Robbie, Son of Evel, Will Attempt to Leap 13 Buses at Coliseum

Times Staff Writer

Remember Evel Knievel, the egocentric motorcycle-riding daredevil who broke records and nearly every bone in his body jumping over cars, vans, snake pits and canyons?

Knievel, 46, he is living the nomadic life of a Western artist and golf hustler, finding a buck here and there with a less flamboyant life style than a decade ago.

Now comes son of Evel.

Robbie Knievel, 23, quieter, less brash and more handsome than his father but no less daring on a motorcycle, will make what he calls his first major jump Saturday night in the Coliseum as part of the USA Motor Spectacular. He will attempt to clear 13 buses--with his hands off the handlebars--while soaring through the air at close to 100 m.p.h.


“My mother thinks I’m nuts,” Robbie said with a wry grin. “She spent years watching Dad crashing and now she’s afraid it’ll happen to me. When I was little, the whole family was terrified when he would jump, including me.

“But Dad was more of a con man. I consider myself more a performer. I have trained years for this and I’m not out to kill myself. I definitely don’t want to break any bones, not even an arm.”

The elder Knievel estimates he broke more than 60 bones and had 14 major operations as a result of jumps that didn’t work just as planned.

The Coliseum jump will be Robbie’s 18th since he went on tour Sept. 13, but all the previous ones were in indoor facilities where space limitations forced the jumps to be shorter. This one will be 50 feet farther from takeoff to landing than he has ever done.

“Mom wanted to know why I had to jump 13 buses, why not 10,” Robbie said. “I wanted 13 because dad always said 13 was unlucky after he crashed in London. If I make it, my next objective is to jump 15 buses, maybe next March in Vancouver at the Expo. That would break Dad’s record.”

Evel missed in an attempt at 13 in 1972 in London’s Wembly Stadium, crushing a vertebra, damaging his lung and breaking his right hand.


“After that, Dad got real paranoid about the number 13,” Robbie said. “He wouldn’t sit in the 13th row in an airplane, he told everyone that 13 was unlucky. But I don’t feel that way. I started my tour on Friday the 13th and I’m going to clear 13 buses Saturday night. A year after he crashed in London, he jumped 14 at King’s Harbor, and that’s the record I want to break.”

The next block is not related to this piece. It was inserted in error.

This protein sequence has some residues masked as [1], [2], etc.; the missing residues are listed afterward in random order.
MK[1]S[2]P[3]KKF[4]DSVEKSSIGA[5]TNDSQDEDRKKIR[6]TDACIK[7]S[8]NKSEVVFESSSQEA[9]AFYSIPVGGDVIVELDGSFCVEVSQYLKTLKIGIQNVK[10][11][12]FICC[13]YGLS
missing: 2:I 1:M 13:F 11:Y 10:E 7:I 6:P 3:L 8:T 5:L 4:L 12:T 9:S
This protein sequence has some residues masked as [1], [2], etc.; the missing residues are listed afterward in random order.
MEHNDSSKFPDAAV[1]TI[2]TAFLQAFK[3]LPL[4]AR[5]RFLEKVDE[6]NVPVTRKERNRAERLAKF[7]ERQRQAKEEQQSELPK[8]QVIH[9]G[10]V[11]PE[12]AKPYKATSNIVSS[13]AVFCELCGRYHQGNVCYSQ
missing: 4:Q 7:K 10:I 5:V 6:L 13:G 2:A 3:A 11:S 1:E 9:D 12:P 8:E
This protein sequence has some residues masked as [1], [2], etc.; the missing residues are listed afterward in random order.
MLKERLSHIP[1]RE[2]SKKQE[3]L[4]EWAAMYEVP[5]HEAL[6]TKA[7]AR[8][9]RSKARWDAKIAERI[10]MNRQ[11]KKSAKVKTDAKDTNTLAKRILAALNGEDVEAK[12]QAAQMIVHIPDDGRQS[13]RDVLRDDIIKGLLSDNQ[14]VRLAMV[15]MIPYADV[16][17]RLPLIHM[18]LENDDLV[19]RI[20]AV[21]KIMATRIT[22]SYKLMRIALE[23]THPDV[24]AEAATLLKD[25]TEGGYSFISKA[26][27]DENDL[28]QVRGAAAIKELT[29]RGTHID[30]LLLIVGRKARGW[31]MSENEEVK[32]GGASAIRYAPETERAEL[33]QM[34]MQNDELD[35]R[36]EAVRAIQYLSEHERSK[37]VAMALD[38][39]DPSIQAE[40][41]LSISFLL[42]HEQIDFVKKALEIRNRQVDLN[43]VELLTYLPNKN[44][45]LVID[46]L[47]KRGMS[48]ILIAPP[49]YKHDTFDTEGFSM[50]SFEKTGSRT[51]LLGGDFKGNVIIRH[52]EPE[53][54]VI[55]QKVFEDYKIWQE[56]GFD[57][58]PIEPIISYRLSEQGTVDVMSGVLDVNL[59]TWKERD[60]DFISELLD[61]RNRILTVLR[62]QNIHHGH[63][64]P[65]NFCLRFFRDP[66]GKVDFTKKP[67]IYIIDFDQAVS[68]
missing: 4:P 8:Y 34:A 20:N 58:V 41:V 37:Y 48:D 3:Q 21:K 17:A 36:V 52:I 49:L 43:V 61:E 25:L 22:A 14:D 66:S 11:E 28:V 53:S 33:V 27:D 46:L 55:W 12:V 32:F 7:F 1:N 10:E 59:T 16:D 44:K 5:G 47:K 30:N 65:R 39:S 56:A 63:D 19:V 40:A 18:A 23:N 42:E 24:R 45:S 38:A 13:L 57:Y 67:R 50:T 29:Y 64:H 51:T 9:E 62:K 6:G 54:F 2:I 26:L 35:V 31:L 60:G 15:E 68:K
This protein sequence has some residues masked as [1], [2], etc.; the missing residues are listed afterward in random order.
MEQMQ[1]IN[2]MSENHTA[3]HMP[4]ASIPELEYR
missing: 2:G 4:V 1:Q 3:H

The buses are standard Greyhound-type vehicles, each nine feet wide. Lined up side by side, they will create a span of 117 feet that young Knievel must clear to reach the down-ramp at the proper point. As the bike leaves the up-ramp, Robbie plans to take his hands off the handlebars and leave them off until the bike touches down.

“It’s something I’ll have to make a final decision on in the air,” he said. “If the bike is riding true it’s no problem to take my hands off, but if it’s a little off line I might need them for the landing. I’ve been practicing it for years and I’m ready.”

Why no hands?

“I got bored practicing the same way all the time, so one day I took one hand off, and then I took two hands off, and then I started practicing that way.”

Robbie estimated that he did more than 2,000 practice jumps back in Butte, Mont., before he made his first professional jump. As a small boy he was part of his father’s show, riding his bike out on the stage with an American flag in his hand from the time he was 8. By the time he was 11 he was doing wheelies for the crowd, and at 13 he made his first jump, over five vans, at Worcester, Mass. That same night Evel cleared 12.

“When I first started to think about putting an act together in 1979, I talked to Dad about doing a crisscross jump, with him going one way and me the other, but he said he didn’t want to get back into jumping. It got so it was just too nerve wracking for him. We split up five years ago and I’ve gone my own way. But he’ll be here Saturday night. Mom will be saying a few prayers but I know Dad is happy I’m doing it.”


Robbie, who lives in North Hollywood, is like his father in one way. He will wear the same white leathers, decorated with stars and stripes, that made Evel one of sport’s most recognizable figures.

He also wants to make the two jumps his father missed--over the Caesars Palace fountain and across the Snake River canyon in Idaho. Robbie was only 6 and at home in Butte when Evel fell short at Caesars Palace and bounced off the ramp into a concrete wall at 80 m.p.h. But he was there with his mother and brother Kelly for the unsuccessful canyon jump, where Knievel parachuted into the canyon gorge well short of the far side.

“I’ve talked with the man who built the Sky-Cycle and he said the problem occurred right at takeoff, when the thrust yanked the parachute canister out too early,” Robbie said. “When it started to deploy, it cut down all the momentum needed to get across.

“Some people think Dad pulled the chute on purpose, but it would be pretty crazy to want to drop into a canyon when he could have landed on flat ground. I want to go back and prove he had the right idea and show people it can be done.”

Another reason he wants to make the canyon jump is to create a reason to build a new monument to the Knievel family’s effort.

“The one now looks like a tombstone,” he said.